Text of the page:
The high prevalence of malnutrition in elderly diabetic patients: Implications for anti-diabetic drug treatments

Department of Rehabilitation and Geriatrics, Geneva University Hospitals, Hôpital des Trois-Chêne, Geneva, Switzerland.
Diabetic Medicine (Impact Factor: 3.12). 08/2010; 27(8):918-24. DOI: 10.1111/j.1464-5491.2010.03047.x
Source: PubMed


Type 2 diabetes usually occurs in the context of obesity and associated insulin resistance. Current treatment recommendations are based on lifestyle modifications and incremental drug therapy. However, this approach could lead to inappropriate priorities upon ageing, when diabetes may be compounded by malnutrition and reduced insulin resistance.
We prospectively evaluated glycaemic and nutritional parameters in 146 consecutive diabetic patients (age 82.5 +/- 7.3 years, mean +/- sd) admitted to our geriatric service. We also implemented nutritional support therapy and a drug therapy adjustment protocol. Oral hypoglycaemic agent withdrawal was attempted in cases of good glycaemic control (HbA(1c) < 7.5% (<47 mmol/mol) or fasting blood glucose < 7.5 mmol/l).
Mean BMI and HbA(1c) were 29.6 +/- 7.1 kg/m(2) and 6.9 +/- 1.2% (52 +/- 9 mmol/mol), respectively. Of the patients, 51.4% were taking 1-3 oral hypoglycaemic agents, 30.8% were on insulin and 9.6% on were on insulin and oral hypoglycaemic therapy. Low Mini Nutritional Assessment scores and serum marker levels indicated a high prevalence of malnutrition and/or chronic disease, even in obese patients. Mini Nutritional Assessment scores were positively associated with HbA(1c) values. Among patients treated by oral hypoglycaemic agents, complete drug withdrawal was achieved in 65.8%, much more often than new treatments were added (P = 0.002). Glycaemic control did not worsen after approximately 30 days, despite in-hospital nutritional therapy. Successful oral hypoglycaemic therapy withdrawal was associated with lower Mini Nutritional Assessment scores.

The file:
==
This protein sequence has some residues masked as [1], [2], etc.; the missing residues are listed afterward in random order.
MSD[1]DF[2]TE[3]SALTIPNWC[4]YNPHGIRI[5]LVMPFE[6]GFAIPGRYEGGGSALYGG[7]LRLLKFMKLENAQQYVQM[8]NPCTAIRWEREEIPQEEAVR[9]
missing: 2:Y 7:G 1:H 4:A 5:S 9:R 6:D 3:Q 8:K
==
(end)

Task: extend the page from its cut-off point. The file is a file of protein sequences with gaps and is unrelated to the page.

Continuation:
Malnutrition is highly prevalent in elderly diabetic inpatients and, paradoxically, contributes to 'good' glycaemic control. Malnutrition should be screened for in these patients and, when present, should prompt a revision in diet and drug therapy. In particular, the possibility of reducing unnecessary drug therapy should be considered.

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